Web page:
Just a few tips:
-remain open about the menu just in case she is uncomfortable with something on there.
- hire extra help to serve and clean up.
- have the kids being cared for by someone else, your nanny won't have time for them to be under her feat.
- pay her handsomely. I'd suggest finding the average rate in your area and raising it by $5-$10/hour.
- if this dinner takes place on one of her normal days to work you should give her that day off. you don't want her already exhausted from watching the kids when she needs to start making the food.

let us know how this works out and what she says! if she seems apprehensive or uncomfortable don't push it - you don't want her thinking you'll be disappointed in her for not doing it.

cfg said...

Honest nanny
That sounds wonderful and all, but I have a feeling that OP will not be wanting to pay her nanny $5-$10 above the going rate because it seems to me that she is trying to avoid the high cost of a caterer or professional chef by asking her to do it in the first place.

fox in socks said...

It shows that you think well of your nanny that you would like her to cater a party for you. However, it does seem odd that you have the whole menu planned before talking to her. Typically caterers plan the menu, or I should say, you would do it together with the caterer. If she's very successful this could lead to a career change for her!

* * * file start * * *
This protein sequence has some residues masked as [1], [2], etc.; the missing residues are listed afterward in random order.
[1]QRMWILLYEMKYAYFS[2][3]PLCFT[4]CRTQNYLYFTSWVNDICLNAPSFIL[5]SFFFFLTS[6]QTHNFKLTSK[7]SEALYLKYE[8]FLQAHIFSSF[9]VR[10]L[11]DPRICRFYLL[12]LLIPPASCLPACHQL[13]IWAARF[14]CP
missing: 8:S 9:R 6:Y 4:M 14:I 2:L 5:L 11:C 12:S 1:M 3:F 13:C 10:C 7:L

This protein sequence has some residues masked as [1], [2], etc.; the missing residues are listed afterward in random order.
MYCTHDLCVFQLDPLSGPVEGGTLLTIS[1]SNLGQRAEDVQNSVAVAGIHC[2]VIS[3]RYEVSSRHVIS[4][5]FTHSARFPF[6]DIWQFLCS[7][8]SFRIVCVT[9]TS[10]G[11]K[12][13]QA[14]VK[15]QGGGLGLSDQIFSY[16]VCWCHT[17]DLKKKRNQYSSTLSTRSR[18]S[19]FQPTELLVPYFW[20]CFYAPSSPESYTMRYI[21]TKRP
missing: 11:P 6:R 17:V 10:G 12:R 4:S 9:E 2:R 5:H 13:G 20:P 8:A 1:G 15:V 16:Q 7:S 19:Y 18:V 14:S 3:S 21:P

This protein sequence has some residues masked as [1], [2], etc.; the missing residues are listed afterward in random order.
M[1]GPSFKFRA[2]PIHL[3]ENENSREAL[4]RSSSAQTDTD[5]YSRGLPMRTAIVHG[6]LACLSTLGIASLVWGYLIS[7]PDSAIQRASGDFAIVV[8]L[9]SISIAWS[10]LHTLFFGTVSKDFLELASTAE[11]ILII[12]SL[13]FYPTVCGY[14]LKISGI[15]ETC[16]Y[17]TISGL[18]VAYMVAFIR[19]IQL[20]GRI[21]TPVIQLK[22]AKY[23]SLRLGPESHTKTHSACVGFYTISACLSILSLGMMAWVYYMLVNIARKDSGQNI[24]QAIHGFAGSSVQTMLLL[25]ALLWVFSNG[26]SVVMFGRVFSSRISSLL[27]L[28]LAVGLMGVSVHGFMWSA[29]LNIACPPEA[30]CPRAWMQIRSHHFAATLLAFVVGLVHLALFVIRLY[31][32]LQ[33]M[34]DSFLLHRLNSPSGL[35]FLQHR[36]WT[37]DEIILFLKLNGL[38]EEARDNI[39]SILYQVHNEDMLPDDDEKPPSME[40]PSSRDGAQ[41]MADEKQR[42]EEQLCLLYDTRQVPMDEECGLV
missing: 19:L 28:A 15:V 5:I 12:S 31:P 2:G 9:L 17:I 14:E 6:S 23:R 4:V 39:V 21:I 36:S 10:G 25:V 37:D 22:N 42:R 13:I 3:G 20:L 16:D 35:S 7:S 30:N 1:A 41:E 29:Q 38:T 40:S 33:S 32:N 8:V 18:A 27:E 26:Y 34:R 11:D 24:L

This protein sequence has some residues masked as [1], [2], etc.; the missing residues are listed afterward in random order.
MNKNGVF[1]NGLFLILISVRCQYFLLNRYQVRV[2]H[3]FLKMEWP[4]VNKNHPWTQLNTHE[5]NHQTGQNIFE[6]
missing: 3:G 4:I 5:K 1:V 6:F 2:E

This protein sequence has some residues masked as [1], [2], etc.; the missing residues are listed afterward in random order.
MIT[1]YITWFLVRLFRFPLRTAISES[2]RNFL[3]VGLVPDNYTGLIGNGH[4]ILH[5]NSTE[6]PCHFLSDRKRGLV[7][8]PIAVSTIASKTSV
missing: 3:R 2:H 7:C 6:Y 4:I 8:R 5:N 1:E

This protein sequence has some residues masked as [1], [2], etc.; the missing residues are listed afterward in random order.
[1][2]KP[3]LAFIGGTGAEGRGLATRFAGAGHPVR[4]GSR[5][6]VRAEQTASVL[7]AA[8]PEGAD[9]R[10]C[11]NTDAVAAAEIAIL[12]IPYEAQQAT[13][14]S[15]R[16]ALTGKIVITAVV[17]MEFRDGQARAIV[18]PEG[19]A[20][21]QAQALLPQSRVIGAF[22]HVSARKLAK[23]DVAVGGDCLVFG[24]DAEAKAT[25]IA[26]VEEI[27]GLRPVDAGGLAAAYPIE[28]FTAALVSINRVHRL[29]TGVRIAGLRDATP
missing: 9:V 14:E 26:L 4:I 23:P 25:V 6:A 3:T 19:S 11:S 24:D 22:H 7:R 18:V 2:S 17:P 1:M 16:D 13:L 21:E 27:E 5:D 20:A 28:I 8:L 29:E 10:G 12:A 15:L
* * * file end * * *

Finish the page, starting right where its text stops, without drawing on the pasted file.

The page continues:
Caterers do make a lot of money, but their bill includes the cost of all the food. So, it is hard to say what the nanny should be paid for this catering job. There should indeed be someone else on hand (that your nanny likes and works well with) who can serve, assist, and take direction from the nanny.

honest nanny said...

cfg,

you are probably right. it was just a tip, whether or not OP takes it is her prerogative. i just think that if you hire someone in a close relationship to you like this (ie. nanny, friend, relative) you should pay them top dollar. but definitely just a suggestion.

former nanny said...